Organization: Mercy Corps International
Location: Pristina, Kosovo
I spent my summer in BGIEland, but unfortunately there was no Professor Julio to answer clarifying questions. The situation in Kosovo was basically 60% unemployment, exports equaling 4% of imports, minimal investment, 70% of the population under age 30, ethnic tensions, minimal education, health, and social benefits, UN governance by committee, and lots of landmines. Suddenly the answers were not as clear as they had been last spring in Aldrich 8.
I lived in Pristina, the only urban center in Kosovo. That is to say, I lived on a dirt road in an apartment with no hot water, no shower, electricity half the time, running water sometimes, and a couch upholstered with shaggy sheep skins. My street was patrolled by UN troops in tanks, a fact that I learned the hard way when I tried to cross the street like a Bostonian and was nearly flattened by one.
My assignment was to survey the economic environment in Kosovo and report on funding sustainable small enterprises for returnees; as the mission director said, ‘Do your business school thing.’ It was a crash course in everything Kosovar – economics, politics, history, languages, ethnicities. Each day I set out in an armored Land Rover with my large translator/body guard to interview returnees about their agricultural businesses. For example, I visited a tiny Muslim Slav village in the mountains near the Albanian border where Mercy Corps runs a milk collection station.
The Slav farmers were involved in a disagreement with the Albanian station manager over payment terms, and since I took Negotiations I was well qualified to manage the situation. I spent the morning in a smoky bar with pornographic posters on the walls trying to get the manager and seven farmers to stop yelling at each other…in Albanian. I was apparently the first woman to set foot in the bar in years; the situation was probably resolved because everyone was so flustered that I was there. I then spent the next day I spent in a UN-guarded Serb enclave which was attacked in March. There were fresh graves by the sides of the road, helicopters patrolling, and you had to show your passport to enter or leave.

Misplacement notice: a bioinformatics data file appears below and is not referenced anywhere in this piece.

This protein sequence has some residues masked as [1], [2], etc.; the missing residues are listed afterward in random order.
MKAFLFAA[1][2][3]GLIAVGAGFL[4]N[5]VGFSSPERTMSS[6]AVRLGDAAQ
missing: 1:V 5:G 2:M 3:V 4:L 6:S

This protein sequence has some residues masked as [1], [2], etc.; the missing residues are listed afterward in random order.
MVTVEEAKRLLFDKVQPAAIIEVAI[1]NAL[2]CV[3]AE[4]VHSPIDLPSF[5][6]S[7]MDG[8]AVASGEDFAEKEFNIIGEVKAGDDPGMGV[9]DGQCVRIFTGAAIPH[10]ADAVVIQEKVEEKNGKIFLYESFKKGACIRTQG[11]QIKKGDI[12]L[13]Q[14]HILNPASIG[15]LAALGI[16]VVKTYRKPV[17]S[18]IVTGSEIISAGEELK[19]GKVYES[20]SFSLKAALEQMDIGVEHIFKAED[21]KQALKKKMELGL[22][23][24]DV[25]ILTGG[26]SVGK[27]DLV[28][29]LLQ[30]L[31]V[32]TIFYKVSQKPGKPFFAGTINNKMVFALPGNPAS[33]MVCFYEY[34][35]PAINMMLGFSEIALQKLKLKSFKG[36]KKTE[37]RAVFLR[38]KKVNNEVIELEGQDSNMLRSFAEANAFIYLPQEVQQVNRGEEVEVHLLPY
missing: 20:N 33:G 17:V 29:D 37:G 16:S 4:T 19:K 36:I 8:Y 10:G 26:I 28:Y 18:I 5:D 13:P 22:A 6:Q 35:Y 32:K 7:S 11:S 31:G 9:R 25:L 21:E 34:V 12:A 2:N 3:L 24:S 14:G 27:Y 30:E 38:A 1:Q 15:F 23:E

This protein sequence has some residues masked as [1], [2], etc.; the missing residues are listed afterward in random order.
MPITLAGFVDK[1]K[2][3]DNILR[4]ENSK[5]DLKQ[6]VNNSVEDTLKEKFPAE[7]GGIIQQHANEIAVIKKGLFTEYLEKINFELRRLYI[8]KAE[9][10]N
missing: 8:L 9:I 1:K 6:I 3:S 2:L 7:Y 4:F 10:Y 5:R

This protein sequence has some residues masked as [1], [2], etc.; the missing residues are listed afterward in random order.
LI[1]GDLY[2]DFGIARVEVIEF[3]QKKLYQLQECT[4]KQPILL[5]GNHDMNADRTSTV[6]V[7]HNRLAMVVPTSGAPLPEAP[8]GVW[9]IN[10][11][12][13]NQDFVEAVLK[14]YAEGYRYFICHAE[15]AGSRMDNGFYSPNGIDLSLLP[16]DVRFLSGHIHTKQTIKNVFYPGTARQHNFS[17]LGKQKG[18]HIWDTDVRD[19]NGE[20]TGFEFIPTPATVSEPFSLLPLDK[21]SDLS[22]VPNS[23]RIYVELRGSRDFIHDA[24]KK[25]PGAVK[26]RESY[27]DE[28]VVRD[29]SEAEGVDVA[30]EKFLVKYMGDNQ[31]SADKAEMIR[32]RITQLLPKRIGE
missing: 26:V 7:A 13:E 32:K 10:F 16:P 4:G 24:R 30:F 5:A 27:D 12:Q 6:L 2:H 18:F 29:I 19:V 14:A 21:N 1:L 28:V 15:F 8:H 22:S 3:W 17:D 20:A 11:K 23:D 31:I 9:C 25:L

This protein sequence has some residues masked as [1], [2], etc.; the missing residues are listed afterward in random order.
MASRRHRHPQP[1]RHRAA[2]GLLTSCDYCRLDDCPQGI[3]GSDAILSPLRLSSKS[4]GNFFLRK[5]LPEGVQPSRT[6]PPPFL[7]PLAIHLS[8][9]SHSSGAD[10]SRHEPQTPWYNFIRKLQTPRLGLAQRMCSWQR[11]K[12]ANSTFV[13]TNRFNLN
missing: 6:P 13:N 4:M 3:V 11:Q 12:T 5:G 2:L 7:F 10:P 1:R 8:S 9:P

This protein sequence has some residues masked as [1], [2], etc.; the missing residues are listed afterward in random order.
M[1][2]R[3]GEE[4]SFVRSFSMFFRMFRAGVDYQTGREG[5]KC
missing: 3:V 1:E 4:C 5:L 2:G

Leaving the HBS bubble was a shock, but my biggest challenge was not learning Albanian or converting from years of vegetarianism to an all-meat diet. It was having to hold a chicken. I HATE chickens. But one of the refugees had started an egg business and he wanted me to admire his chickens. There I was on my first day, wearing my business-school-dress-for-success outfit, standing in a room with 300 chickens, holding a beady-eyed bird, which immediately bit me.
Chickens aside, Kosovo could give HBS a run for its money in terms of ‘transformational experiences.’ I met many people whose courage in simply living their lives each day inspired me, and had the opportunity to apply skills from BGIE, The Entrepreneurial Manager, and Negotiations sooner than I expected. I also gained a deeper idea of what ‘business’ means for the farmers I met; they believe that it will be their answer, a way to finally create a healthy, interconnected society.
Description: I spent this summer in Kosovo conducting an assessment of Mercy Corps Kosovo’s agricultural grants. This program targets refugees of Albanian, Serb, Bosniac, Roma, and Ashkalia ethnicities who fled during the conflict, many during attacks in March 2004. Mercy Corps provides one-time grants of agricultural supplies or livestock to help start small businesses. I designed a study and traveled to all 22 municipalities to conduct interviews with farmers who received grants. I also interviewed representatives of governmental, non-governmental, and microlending agencies, including the UN, EU, and US State Department and wrote a field report outlining economic conditions and proposing a model focusing on larger grants with co-investment from recipients and rationalizing targeted agricultural value chains.